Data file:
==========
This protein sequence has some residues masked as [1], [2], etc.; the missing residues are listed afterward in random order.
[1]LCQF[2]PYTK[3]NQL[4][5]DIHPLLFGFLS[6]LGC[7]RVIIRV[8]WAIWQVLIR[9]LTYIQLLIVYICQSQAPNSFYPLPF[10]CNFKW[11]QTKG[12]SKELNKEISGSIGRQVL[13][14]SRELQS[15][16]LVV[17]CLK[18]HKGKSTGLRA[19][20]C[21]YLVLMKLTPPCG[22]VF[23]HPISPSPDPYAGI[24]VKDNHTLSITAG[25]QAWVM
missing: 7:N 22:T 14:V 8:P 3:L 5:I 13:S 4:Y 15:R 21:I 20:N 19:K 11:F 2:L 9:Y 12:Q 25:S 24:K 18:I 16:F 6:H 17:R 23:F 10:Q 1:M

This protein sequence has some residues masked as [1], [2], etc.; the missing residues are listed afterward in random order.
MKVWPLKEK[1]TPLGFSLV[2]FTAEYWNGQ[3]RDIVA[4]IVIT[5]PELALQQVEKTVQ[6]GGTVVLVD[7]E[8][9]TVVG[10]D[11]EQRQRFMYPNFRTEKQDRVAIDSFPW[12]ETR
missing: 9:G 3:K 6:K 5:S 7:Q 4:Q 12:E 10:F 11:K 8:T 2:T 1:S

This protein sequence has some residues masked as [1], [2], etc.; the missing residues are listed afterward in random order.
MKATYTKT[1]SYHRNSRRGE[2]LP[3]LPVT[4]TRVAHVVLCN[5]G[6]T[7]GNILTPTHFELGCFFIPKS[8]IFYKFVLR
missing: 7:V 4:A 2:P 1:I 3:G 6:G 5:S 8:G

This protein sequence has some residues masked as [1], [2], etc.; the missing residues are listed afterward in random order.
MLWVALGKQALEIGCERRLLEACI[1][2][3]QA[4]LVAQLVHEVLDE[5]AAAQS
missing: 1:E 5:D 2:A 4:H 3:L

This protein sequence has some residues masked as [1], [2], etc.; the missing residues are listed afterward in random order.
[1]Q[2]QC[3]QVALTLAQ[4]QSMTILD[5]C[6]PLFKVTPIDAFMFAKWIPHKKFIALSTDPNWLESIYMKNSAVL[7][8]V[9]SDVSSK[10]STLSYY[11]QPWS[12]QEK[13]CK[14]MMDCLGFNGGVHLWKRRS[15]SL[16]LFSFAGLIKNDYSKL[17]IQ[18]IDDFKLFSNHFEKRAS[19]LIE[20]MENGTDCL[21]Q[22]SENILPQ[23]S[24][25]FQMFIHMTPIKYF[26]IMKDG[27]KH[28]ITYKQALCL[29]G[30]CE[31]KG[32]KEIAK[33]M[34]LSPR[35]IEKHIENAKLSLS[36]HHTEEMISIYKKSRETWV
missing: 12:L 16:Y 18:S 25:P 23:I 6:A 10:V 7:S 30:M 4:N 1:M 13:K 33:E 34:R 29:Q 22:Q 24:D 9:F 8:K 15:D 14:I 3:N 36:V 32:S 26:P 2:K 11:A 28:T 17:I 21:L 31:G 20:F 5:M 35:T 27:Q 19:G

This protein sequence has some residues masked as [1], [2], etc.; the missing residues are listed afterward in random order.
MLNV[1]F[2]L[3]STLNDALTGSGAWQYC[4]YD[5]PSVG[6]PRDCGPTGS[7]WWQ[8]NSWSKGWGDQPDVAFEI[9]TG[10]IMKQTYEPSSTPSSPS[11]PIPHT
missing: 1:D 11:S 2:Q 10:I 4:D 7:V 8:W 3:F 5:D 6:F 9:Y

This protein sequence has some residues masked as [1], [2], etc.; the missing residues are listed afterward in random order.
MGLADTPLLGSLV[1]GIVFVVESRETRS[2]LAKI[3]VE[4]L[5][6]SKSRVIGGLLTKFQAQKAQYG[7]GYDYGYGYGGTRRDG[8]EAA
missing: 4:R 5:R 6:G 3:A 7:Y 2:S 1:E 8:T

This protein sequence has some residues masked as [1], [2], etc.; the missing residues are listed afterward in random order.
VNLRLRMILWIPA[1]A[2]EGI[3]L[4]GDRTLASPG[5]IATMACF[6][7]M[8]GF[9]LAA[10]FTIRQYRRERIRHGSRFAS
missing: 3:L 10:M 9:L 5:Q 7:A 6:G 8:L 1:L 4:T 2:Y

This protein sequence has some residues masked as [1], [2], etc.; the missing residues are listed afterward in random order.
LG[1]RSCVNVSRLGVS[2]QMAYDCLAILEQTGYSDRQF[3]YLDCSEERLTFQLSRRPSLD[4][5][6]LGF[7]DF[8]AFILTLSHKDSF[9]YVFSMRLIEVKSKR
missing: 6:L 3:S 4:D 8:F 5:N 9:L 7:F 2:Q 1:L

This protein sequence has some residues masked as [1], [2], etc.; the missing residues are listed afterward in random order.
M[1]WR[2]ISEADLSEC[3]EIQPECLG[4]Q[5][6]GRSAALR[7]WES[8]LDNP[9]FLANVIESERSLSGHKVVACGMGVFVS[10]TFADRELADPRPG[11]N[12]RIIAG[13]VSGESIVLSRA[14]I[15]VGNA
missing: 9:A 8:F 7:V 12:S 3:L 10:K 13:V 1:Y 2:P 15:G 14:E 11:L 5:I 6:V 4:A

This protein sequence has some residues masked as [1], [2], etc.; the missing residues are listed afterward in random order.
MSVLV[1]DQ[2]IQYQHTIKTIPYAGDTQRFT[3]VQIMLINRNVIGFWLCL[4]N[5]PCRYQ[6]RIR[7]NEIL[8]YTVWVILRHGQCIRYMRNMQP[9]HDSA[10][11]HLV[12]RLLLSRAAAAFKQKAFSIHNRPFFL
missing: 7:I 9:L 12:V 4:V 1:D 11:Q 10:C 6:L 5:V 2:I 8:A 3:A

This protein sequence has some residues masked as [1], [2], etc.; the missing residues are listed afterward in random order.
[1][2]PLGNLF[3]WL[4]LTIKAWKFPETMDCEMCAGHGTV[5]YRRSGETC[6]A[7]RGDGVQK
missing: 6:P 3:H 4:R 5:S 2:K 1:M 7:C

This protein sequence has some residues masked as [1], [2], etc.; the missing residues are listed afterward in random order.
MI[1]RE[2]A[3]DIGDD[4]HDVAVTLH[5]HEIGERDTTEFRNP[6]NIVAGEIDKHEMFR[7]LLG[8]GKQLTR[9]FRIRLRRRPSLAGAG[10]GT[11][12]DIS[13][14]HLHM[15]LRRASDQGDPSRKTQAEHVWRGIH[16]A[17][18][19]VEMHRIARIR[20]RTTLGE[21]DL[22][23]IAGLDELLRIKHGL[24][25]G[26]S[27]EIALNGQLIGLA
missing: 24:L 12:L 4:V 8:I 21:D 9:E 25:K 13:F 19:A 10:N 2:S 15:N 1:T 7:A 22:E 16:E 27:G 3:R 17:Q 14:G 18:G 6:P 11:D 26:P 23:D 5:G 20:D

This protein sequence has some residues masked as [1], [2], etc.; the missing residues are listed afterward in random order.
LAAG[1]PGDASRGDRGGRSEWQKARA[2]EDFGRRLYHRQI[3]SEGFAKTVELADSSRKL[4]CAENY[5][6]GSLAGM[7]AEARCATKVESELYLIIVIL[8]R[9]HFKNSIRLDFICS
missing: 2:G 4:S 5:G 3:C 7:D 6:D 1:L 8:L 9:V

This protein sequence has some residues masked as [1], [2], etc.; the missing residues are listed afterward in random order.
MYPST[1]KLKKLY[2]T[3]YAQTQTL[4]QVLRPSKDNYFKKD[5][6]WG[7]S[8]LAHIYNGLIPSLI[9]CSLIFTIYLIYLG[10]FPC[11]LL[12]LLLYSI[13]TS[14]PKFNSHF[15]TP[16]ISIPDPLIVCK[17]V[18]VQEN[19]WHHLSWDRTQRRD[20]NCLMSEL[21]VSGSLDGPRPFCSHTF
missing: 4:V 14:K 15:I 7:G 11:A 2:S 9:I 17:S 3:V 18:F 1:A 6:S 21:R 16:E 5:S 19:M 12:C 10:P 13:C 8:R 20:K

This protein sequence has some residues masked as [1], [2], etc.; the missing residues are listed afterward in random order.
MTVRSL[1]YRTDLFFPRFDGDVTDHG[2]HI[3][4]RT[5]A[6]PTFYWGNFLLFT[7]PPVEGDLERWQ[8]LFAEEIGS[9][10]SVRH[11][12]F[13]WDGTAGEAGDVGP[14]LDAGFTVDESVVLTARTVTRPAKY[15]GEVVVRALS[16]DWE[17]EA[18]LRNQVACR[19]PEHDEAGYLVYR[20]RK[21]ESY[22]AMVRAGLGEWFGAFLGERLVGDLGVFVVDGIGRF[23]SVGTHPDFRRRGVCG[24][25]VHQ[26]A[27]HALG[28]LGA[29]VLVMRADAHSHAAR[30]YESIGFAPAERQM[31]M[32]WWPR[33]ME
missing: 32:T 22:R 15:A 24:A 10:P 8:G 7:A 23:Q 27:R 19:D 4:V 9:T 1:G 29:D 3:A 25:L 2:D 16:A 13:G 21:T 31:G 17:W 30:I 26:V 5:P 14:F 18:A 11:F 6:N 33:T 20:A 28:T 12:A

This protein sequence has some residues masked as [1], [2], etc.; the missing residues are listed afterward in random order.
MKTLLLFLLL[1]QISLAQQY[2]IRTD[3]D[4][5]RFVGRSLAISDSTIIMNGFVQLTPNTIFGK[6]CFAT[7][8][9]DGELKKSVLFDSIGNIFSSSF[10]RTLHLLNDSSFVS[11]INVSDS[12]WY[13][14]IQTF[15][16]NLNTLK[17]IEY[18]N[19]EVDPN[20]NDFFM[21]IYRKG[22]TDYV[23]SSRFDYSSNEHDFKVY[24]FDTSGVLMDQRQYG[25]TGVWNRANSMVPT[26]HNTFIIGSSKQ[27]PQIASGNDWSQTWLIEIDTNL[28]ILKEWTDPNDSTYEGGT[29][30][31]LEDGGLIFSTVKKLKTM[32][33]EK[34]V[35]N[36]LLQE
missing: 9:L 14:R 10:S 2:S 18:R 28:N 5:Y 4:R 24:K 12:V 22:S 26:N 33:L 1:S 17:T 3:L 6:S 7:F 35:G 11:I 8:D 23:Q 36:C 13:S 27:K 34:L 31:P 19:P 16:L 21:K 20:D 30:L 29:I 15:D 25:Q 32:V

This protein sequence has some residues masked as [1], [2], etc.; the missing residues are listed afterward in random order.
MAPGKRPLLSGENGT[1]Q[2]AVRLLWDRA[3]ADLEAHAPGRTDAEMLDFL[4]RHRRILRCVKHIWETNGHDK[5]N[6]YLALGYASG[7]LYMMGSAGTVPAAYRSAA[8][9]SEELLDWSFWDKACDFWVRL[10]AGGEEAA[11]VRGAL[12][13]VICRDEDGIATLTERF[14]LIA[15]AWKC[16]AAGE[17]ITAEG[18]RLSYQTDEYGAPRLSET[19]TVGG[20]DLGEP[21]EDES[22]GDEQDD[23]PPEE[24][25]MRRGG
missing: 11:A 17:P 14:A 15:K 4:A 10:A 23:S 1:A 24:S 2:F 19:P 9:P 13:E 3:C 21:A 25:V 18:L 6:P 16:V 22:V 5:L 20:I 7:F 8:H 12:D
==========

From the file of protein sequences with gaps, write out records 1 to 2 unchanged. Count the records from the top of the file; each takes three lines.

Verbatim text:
This protein sequence has some residues masked as [1], [2], etc.; the missing residues are listed afterward in random order.
[1]LCQF[2]PYTK[3]NQL[4][5]DIHPLLFGFLS[6]LGC[7]RVIIRV[8]WAIWQVLIR[9]LTYIQLLIVYICQSQAPNSFYPLPF[10]CNFKW[11]QTKG[12]SKELNKEISGSIGRQVL[13][14]SRELQS[15][16]LVV[17]CLK[18]HKGKSTGLRA[19][20]C[21]YLVLMKLTPPCG[22]VF[23]HPISPSPDPYAGI[24]VKDNHTLSITAG[25]QAWVM
missing: 7:N 22:T 14:V 8:P 3:L 5:I 13:S 4:Y 15:R 21:I 20:N 19:K 11:F 2:L 9:Y 12:Q 25:S 24:K 18:I 16:F 6:H 17:R 23:F 10:Q 1:M

This protein sequence has some residues masked as [1], [2], etc.; the missing residues are listed afterward in random order.
MKVWPLKEK[1]TPLGFSLV[2]FTAEYWNGQ[3]RDIVA[4]IVIT[5]PELALQQVEKTVQ[6]GGTVVLVD[7]E[8][9]TVVG[10]D[11]EQRQRFMYPNFRTEKQDRVAIDSFPW[12]ETR
missing: 9:G 3:K 6:K 5:S 7:Q 4:Q 12:E 10:F 11:K 8:T 2:T 1:S